Idiomdrottning’s homepage

Hardlinks from a Git repo

For good reason, git breaks hardlinks. (It’d be dangerous AF if you checked out an old and crusty branch and then suddenly all files hardlinked from that repo also got old & crusty!)

For, uh, let’s call it a mix of good reasons and dumb reasons, nginx and Jekyll don’t follow softlinks.

So, and this is gonna be a hacky AF solution but it does the job hopefully, here is a shell script named gln.

#!/bin/sh
remp () {
	echo "$*" | sed 's!.*/!!'
}
dest="$2";
if test -d "$2";then dest="$2/$(remp "$1")"; fi
canonize="$(echo "$(realpath "$1")"|sed 's![^/]*$!canonize.sh!')"
echo "$(realpath "$1")"
echo "$(realpath "$dest")"
rm -v "$(realpath "$dest")"; # don't exit
cp -lv "$(realpath "$1")" "$(realpath "$dest")" ||exit 1
echo "rm -v \"$(realpath "$dest")\"; cp -lv \"$(realpath "$1")\" \"$(realpath "$dest")\" ||exit 1" >> "$canonize"||exit 1
tempf=$(mktemp)||exit 1
sort -u "$canonize" > "$tempf" # don't exit
mv "$tempf" "$canonize"||exit 1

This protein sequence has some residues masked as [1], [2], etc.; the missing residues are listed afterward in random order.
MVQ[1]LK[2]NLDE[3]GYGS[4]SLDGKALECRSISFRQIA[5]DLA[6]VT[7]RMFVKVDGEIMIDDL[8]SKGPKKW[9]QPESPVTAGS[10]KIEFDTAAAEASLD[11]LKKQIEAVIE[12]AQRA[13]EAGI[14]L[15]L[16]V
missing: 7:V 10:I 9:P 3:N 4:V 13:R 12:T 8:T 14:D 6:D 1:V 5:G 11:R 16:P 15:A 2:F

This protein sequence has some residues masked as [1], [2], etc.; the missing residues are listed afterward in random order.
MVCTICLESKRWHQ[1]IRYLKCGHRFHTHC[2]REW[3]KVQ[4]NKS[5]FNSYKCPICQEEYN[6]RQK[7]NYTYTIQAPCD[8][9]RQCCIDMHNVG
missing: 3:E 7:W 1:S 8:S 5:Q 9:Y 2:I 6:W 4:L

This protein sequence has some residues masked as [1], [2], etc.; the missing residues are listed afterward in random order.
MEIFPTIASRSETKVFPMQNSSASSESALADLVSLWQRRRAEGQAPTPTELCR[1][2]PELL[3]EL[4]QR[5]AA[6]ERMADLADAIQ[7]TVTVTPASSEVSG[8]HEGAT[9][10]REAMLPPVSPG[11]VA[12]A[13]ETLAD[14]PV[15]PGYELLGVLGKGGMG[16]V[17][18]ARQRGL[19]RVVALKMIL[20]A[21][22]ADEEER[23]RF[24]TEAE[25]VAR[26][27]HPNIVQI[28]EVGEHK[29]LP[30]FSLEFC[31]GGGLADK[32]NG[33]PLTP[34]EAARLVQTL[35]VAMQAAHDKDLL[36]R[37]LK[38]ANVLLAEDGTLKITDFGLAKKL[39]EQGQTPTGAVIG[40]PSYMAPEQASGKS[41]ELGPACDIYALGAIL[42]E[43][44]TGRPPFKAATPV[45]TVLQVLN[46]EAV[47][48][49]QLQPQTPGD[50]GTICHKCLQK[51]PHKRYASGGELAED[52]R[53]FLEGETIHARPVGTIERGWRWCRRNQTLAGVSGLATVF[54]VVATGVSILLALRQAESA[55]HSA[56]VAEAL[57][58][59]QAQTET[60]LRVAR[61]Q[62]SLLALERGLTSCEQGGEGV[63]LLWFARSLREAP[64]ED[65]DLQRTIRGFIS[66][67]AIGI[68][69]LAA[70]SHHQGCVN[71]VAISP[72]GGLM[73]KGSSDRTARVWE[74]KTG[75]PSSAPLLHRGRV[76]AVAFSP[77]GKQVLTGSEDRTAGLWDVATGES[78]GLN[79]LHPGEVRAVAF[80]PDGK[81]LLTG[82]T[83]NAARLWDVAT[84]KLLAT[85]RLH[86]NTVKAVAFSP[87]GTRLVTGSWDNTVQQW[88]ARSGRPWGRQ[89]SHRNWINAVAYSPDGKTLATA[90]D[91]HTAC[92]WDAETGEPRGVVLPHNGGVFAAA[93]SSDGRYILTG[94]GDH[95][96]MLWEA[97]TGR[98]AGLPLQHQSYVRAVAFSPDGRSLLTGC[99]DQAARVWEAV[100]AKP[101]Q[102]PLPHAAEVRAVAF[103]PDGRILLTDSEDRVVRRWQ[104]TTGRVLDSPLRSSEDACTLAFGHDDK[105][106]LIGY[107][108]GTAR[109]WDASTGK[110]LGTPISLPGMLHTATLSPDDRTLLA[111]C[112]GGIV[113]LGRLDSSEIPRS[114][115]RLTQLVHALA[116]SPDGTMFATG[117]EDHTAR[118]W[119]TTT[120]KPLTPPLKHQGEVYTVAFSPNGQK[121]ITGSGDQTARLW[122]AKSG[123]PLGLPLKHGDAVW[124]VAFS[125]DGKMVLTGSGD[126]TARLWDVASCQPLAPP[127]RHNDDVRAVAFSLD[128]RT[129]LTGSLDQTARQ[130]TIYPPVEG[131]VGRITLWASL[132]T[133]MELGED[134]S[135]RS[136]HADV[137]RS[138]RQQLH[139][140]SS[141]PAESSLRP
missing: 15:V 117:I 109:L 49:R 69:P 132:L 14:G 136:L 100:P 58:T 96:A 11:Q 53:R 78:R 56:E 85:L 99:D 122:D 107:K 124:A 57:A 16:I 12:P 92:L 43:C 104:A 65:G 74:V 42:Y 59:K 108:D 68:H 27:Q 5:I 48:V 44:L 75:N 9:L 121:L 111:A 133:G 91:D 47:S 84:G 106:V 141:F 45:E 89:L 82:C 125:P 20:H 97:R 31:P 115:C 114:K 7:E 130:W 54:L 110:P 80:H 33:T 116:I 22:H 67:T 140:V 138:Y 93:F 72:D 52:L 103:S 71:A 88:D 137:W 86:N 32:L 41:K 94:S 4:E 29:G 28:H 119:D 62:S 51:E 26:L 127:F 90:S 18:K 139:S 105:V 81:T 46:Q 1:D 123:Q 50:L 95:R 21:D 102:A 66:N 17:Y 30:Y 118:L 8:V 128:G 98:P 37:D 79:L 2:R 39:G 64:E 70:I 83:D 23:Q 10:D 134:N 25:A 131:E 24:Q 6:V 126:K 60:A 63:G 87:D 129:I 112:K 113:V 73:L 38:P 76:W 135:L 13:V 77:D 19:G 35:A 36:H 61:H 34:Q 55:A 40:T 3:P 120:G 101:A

Usage:

gln [CANONFILE] [SHADOWFILE]

For example, let’s say you have the file “foo” in the repo and you want “/tmp/bar” to be a copy of that. gln foo /tmp/bar.

The link goes both ways; edits to bar show up in foo and vice versa (it’s a normal hard link). But when git checks out old stuff, it breaks the hard links, leaving bar intact.

The file canonize.sh is created in foo’s folder. Run sh canonize.sh when you want to redo the link between foo and bar. The mental model is “OK, now foo is good, foo is fixed, I like foo, I just need to push it out to all of its various hardlinks all over the place” and that’s when you sh canonize.sh. For example, you can call it from a another publishing script.

Feel free to edit canonize.sh if you’ve made mistakes and it’s getting borked.

PS: Also put canonize.sh in your global gitignore.

PPS: for a jallon, git clone https://idiomdrottning.org/gln